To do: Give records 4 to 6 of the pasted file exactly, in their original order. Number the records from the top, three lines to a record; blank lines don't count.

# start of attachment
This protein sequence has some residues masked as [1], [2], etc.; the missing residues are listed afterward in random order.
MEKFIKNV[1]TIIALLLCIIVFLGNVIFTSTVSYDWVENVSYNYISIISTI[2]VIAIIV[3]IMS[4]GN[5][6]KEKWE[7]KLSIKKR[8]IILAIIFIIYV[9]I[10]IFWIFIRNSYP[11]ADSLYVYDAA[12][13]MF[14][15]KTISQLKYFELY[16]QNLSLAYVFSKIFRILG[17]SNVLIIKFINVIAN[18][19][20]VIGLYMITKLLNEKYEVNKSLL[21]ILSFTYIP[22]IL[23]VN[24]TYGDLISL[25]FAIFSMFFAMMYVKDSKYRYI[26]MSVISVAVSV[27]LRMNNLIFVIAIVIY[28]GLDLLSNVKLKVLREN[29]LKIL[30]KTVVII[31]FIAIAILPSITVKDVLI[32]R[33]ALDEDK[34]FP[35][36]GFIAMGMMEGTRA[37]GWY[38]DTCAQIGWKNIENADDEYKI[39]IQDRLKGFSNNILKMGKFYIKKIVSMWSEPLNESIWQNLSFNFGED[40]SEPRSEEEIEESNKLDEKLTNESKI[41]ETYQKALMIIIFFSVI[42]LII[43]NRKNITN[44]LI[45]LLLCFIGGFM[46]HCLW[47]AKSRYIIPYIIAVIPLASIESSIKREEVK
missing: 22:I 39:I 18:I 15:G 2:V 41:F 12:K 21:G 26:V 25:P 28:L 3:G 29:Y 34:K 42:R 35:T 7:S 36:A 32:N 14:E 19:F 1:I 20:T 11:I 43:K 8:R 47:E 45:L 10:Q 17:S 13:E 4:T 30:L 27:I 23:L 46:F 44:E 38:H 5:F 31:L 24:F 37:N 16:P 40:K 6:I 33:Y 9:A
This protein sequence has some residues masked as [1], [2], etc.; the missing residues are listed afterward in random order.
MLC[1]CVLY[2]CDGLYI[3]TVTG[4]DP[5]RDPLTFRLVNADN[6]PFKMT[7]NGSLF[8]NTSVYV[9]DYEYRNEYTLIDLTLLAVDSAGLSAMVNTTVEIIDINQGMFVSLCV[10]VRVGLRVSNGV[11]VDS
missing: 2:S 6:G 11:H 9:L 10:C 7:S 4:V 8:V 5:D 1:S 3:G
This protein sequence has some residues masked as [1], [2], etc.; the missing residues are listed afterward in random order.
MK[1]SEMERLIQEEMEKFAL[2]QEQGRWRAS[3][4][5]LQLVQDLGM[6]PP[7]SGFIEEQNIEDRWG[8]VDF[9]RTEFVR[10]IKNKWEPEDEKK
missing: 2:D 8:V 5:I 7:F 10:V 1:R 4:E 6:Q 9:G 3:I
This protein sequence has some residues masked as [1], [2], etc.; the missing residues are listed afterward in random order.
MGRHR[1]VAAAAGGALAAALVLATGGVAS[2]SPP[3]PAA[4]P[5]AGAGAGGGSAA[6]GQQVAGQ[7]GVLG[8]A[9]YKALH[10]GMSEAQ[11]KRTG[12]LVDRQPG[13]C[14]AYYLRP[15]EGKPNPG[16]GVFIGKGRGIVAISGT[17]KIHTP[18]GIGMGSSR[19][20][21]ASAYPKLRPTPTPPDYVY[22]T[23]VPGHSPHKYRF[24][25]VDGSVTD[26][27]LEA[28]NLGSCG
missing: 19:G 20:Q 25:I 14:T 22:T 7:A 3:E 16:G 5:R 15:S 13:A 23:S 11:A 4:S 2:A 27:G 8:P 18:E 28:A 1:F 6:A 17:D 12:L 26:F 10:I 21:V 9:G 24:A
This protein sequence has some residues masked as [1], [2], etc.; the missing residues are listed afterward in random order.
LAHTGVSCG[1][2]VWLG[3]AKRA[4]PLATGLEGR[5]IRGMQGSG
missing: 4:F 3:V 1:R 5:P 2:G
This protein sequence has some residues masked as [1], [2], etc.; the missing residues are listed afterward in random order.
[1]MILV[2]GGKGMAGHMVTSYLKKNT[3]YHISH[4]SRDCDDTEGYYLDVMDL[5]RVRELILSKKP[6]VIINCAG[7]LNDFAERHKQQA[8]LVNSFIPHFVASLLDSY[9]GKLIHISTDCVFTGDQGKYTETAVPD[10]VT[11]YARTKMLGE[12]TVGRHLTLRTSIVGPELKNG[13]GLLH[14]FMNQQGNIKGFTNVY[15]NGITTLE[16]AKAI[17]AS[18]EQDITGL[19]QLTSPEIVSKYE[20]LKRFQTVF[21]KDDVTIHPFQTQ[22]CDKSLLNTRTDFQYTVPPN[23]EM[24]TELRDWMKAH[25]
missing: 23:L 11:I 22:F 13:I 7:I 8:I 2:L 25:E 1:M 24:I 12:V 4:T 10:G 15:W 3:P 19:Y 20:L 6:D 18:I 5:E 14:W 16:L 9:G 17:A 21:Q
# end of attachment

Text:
This protein sequence has some residues masked as [1], [2], etc.; the missing residues are listed afterward in random order.
MGRHR[1]VAAAAGGALAAALVLATGGVAS[2]SPP[3]PAA[4]P[5]AGAGAGGGSAA[6]GQQVAGQ[7]GVLG[8]A[9]YKALH[10]GMSEAQ[11]KRTG[12]LVDRQPG[13]C[14]AYYLRP[15]EGKPNPG[16]GVFIGKGRGIVAISGT[17]KIHTP[18]GIGMGSSR[19][20][21]ASAYPKLRPTPTPPDYVY[22]T[23]VPGHSPHKYRF[24][25]VDGSVTD[26][27]LEA[28]NLGSCG
missing: 19:G 20:Q 25:I 14:T 22:T 7:A 3:E 16:G 5:R 15:S 13:A 23:S 11:A 4:S 2:A 27:G 8:P 18:E 28:A 1:F 6:A 17:D 12:L 26:F 10:I 21:V 9:G 24:A
This protein sequence has some residues masked as [1], [2], etc.; the missing residues are listed afterward in random order.
LAHTGVSCG[1][2]VWLG[3]AKRA[4]PLATGLEGR[5]IRGMQGSG
missing: 4:F 3:V 1:R 5:P 2:G
This protein sequence has some residues masked as [1], [2], etc.; the missing residues are listed afterward in random order.
[1]MILV[2]GGKGMAGHMVTSYLKKNT[3]YHISH[4]SRDCDDTEGYYLDVMDL[5]RVRELILSKKP[6]VIINCAG[7]LNDFAERHKQQA[8]LVNSFIPHFVASLLDSY[9]GKLIHISTDCVFTGDQGKYTETAVPD[10]VT[11]YARTKMLGE[12]TVGRHLTLRTSIVGPELKNG[13]GLLH[14]FMNQQGNIKGFTNVY[15]NGITTLE[16]AKAI[17]AS[18]EQDITGL[19]QLTSPEIVSKYE[20]LKRFQTVF[21]KDDVTIHPFQTQ[22]CDKSLLNTRTDFQYTVPPN[23]EM[24]TELRDWMKAH[25]
missing: 23:L 11:I 22:F 13:I 7:I 8:I 2:L 25:E 1:M 24:I 12:V 4:T 10:G 15:W 3:P 19:Y 20:L 6:D 18:I 5:E 14:W 16:L 9:G 17:A 21:Q